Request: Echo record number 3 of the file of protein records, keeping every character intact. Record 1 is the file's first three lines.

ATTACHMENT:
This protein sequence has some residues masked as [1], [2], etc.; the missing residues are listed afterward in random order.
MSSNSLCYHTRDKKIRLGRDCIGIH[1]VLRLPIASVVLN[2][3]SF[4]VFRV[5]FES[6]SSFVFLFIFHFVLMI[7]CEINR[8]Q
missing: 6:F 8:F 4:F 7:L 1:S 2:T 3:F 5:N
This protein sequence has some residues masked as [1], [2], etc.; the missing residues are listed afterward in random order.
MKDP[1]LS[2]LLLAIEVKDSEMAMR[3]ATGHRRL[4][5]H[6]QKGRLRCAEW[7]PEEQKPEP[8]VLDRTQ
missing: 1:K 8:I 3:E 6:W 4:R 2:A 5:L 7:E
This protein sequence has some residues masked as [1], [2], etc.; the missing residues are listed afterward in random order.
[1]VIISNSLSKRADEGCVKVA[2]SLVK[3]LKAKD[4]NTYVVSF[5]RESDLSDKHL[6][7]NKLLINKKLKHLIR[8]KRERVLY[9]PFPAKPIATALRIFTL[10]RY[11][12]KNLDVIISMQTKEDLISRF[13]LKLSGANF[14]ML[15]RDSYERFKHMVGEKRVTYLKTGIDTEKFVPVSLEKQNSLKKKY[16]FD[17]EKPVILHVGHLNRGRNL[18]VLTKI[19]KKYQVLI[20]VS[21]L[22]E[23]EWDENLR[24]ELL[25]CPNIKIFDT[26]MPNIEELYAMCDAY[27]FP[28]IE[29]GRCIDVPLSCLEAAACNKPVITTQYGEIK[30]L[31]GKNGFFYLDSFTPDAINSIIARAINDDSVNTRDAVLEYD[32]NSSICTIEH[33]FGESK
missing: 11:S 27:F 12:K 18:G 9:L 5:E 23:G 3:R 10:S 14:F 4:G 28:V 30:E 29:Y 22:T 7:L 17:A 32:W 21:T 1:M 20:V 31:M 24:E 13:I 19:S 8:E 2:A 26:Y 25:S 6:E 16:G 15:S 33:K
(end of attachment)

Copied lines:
This protein sequence has some residues masked as [1], [2], etc.; the missing residues are listed afterward in random order.
[1]VIISNSLSKRADEGCVKVA[2]SLVK[3]LKAKD[4]NTYVVSF[5]RESDLSDKHL[6][7]NKLLINKKLKHLIR[8]KRERVLY[9]PFPAKPIATALRIFTL[10]RY[11][12]KNLDVIISMQTKEDLISRF[13]LKLSGANF[14]ML[15]RDSYERFKHMVGEKRVTYLKTGIDTEKFVPVSLEKQNSLKKKY[16]FD[17]EKPVILHVGHLNRGRNL[18]VLTKI[19]KKYQVLI[20]VS[21]L[22]E[23]EWDENLR[24]ELL[25]CPNIKIFDT[26]MPNIEELYAMCDAY[27]FP[28]IE[29]GRCIDVPLSCLEAAACNKPVITTQYGEIK[30]L[31]GKNGFFYLDSFTPDAINSIIARAINDDSVNTRDAVLEYD[32]NSSICTIEH[33]FGESK
missing: 11:S 27:F 12:K 18:G 9:L 5:E 23:G 3:R 10:S 14:F 4:G 28:V 30:E 29:Y 22:T 7:L 17:A 32:W 21:T 1:M 20:V 31:M 24:E 13:I 19:S 8:E 2:A 26:Y 25:S 6:E 16:G 15:S 33:K